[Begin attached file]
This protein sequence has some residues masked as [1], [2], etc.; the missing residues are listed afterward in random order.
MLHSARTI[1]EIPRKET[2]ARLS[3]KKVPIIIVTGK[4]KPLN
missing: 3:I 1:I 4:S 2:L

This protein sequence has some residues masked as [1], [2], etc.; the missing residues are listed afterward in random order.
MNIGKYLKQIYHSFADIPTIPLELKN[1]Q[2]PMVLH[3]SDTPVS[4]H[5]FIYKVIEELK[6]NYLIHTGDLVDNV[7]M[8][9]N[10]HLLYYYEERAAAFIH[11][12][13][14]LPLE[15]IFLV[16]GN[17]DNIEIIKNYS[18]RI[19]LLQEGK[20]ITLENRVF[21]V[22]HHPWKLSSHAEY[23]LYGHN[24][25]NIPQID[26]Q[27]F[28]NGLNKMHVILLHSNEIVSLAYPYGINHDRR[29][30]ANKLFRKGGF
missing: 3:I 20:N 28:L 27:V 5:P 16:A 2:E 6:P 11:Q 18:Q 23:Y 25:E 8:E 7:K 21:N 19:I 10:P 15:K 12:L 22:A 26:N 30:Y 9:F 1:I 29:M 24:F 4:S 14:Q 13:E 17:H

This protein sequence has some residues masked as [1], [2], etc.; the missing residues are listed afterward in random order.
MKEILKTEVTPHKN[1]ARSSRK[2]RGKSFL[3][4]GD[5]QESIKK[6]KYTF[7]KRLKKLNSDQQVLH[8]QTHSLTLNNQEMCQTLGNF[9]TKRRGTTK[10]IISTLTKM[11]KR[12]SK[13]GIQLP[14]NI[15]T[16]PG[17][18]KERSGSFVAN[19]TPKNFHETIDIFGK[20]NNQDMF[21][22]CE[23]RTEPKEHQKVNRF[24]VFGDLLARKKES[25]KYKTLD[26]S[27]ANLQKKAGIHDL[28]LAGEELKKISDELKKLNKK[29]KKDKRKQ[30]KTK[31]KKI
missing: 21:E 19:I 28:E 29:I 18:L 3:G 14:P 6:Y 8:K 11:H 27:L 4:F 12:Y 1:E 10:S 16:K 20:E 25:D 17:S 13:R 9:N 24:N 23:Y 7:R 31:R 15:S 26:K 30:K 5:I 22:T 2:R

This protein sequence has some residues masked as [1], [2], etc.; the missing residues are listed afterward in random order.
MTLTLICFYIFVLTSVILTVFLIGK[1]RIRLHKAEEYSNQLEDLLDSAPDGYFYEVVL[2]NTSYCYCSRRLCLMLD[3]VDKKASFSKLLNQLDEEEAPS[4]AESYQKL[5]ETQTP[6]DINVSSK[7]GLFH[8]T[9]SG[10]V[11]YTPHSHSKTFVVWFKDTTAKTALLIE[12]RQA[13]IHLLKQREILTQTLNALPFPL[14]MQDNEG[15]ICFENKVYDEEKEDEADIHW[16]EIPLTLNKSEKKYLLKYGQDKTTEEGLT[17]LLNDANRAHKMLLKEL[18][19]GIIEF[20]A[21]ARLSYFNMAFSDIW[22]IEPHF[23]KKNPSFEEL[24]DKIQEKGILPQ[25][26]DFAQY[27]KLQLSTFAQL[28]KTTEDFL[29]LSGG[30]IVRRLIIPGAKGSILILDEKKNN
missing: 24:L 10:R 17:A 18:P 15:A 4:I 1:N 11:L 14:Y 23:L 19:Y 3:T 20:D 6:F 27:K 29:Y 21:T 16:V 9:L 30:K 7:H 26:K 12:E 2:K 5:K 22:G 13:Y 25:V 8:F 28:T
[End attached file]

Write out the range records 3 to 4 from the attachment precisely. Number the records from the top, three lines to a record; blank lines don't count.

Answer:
This protein sequence has some residues masked as [1], [2], etc.; the missing residues are listed afterward in random order.
MKEILKTEVTPHKN[1]ARSSRK[2]RGKSFL[3][4]GD[5]QESIKK[6]KYTF[7]KRLKKLNSDQQVLH[8]QTHSLTLNNQEMCQTLGNF[9]TKRRGTTK[10]IISTLTKM[11]KR[12]SK[13]GIQLP[14]NI[15]T[16]PG[17][18]KERSGSFVAN[19]TPKNFHETIDIFGK[20]NNQDMF[21][22]CE[23]RTEPKEHQKVNRF[24]VFGDLLARKKES[25]KYKTLD[26]S[27]ANLQKKAGIHDL[28]LAGEELKKISDELKKLNKK[29]KKDKRKQ[30]KTK[31]KKI
missing: 21:E 19:I 28:E 29:I 18:L 3:G 14:P 6:Y 8:K 11:H 27:L 4:F 12:Y 1:E 10:S 16:K 20:E 25:D 17:S 13:R 9:N 24:N 23:Y 7:R 31:R 15:S 26:K 30:K 5:I 22:T 2:R

This protein sequence has some residues masked as [1], [2], etc.; the missing residues are listed afterward in random order.
MTLTLICFYIFVLTSVILTVFLIGK[1]RIRLHKAEEYSNQLEDLLDSAPDGYFYEVVL[2]NTSYCYCSRRLCLMLD[3]VDKKASFSKLLNQLDEEEAPS[4]AESYQKL[5]ETQTP[6]DINVSSK[7]GLFH[8]T[9]SG[10]V[11]YTPHSHSKTFVVWFKDTTAKTALLIE[12]RQA[13]IHLLKQREILTQTLNALPFPL[14]MQDNEG[15]ICFENKVYDEEKEDEADIHW[16]EIPLTLNKSEKKYLLKYGQDKTTEEGLT[17]LLNDANRAHKMLLKEL[18][19]GIIEF[20]A[21]ARLSYFNMAFSDIW[22]IEPHF[23]KKNPSFEEL[24]DKIQEKGILPQ[25][26]DFAQY[27]KLQLSTFAQL[28]KTTEDFL[29]LSGG[30]IVRRLIIPGAKGSILILDEKKNN
missing: 24:L 10:R 17:A 18:P 15:A 4:I 1:N 11:L 14:Y 23:L 19:Y 3:T 20:D 6:F 27:K 29:Y 21:T 16:V 9:L 30:K 7:H 26:K 12:E 2:K 5:K 22:G 13:Y 25:V 8:F 28:T